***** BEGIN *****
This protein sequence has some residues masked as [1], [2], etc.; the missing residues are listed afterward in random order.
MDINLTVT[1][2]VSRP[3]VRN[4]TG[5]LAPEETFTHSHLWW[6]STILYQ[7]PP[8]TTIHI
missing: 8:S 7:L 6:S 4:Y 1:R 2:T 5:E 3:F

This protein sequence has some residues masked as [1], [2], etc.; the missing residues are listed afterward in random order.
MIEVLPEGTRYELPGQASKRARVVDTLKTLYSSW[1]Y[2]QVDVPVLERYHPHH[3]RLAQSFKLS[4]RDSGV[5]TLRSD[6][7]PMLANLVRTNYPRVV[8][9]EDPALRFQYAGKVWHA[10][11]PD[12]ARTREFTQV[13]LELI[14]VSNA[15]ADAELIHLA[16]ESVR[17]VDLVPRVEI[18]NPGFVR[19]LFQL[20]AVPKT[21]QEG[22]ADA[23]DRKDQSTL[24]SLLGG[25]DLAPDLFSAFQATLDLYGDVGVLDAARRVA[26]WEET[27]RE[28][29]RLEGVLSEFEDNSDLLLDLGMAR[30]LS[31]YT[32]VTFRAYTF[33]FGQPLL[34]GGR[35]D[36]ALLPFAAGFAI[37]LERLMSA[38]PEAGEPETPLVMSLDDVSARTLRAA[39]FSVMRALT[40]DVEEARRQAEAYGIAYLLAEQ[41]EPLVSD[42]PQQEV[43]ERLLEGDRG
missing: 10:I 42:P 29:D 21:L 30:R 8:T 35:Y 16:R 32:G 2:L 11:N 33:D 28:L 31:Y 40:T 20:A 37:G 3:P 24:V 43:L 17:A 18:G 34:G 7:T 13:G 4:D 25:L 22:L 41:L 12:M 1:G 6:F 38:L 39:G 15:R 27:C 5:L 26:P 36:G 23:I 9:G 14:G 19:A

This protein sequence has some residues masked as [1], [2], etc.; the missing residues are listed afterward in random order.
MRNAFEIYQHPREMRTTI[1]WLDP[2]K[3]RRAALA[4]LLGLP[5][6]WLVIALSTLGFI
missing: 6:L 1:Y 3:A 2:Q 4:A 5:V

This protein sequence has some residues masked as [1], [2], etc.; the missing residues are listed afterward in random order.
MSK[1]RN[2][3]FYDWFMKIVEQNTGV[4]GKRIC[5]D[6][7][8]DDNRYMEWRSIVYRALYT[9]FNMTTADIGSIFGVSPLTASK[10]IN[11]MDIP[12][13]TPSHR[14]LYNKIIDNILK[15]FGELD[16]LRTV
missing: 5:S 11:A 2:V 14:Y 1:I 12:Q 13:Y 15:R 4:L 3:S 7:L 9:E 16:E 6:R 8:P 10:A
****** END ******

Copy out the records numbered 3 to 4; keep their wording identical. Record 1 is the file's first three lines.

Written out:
This protein sequence has some residues masked as [1], [2], etc.; the missing residues are listed afterward in random order.
MRNAFEIYQHPREMRTTI[1]WLDP[2]K[3]RRAALA[4]LLGLP[5][6]WLVIALSTLGFI
missing: 6:L 1:Y 3:A 2:Q 4:A 5:V

This protein sequence has some residues masked as [1], [2], etc.; the missing residues are listed afterward in random order.
MSK[1]RN[2][3]FYDWFMKIVEQNTGV[4]GKRIC[5]D[6][7][8]DDNRYMEWRSIVYRALYT[9]FNMTTADIGSIFGVSPLTASK[10]IN[11]MDIP[12][13]TPSHR[14]LYNKIIDNILK[15]FGELD[16]LRTV
missing: 5:S 11:A 2:V 14:Y 1:I 12:Q 13:Y 15:R 4:L 3:S 7:L 9:E 16:E 6:R 8:P 10:A